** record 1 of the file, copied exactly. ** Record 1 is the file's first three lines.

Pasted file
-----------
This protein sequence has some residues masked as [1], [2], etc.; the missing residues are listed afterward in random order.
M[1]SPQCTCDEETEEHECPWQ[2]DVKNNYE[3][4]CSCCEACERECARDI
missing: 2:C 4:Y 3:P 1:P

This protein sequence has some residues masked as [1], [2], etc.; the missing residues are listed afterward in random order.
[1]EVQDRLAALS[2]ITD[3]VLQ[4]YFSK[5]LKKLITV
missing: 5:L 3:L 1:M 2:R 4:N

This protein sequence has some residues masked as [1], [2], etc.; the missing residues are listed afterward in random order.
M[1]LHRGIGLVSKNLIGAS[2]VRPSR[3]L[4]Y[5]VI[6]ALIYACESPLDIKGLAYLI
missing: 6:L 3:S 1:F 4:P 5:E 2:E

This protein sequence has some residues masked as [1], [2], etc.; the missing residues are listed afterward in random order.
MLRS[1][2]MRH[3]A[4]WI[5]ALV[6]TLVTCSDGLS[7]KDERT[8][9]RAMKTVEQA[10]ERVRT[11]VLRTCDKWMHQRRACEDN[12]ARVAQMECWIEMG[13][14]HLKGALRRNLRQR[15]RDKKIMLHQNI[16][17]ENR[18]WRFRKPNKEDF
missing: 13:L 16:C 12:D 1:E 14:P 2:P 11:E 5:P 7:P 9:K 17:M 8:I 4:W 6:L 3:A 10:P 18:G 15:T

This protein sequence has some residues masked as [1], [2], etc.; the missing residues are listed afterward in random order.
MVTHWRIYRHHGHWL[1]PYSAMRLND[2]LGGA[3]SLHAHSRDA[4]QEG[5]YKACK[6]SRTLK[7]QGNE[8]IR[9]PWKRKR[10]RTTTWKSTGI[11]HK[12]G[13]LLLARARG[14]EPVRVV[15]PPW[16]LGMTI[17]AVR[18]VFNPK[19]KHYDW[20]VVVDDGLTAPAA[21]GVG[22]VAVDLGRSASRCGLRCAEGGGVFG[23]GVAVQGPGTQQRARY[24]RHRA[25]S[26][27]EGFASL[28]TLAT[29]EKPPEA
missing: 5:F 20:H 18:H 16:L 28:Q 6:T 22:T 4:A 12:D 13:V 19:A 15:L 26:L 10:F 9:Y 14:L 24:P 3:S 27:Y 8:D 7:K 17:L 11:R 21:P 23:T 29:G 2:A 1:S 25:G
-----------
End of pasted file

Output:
This protein sequence has some residues masked as [1], [2], etc.; the missing residues are listed afterward in random order.
M[1]SPQCTCDEETEEHECPWQ[2]DVKNNYE[3][4]CSCCEACERECARDI
missing: 2:C 4:Y 3:P 1:P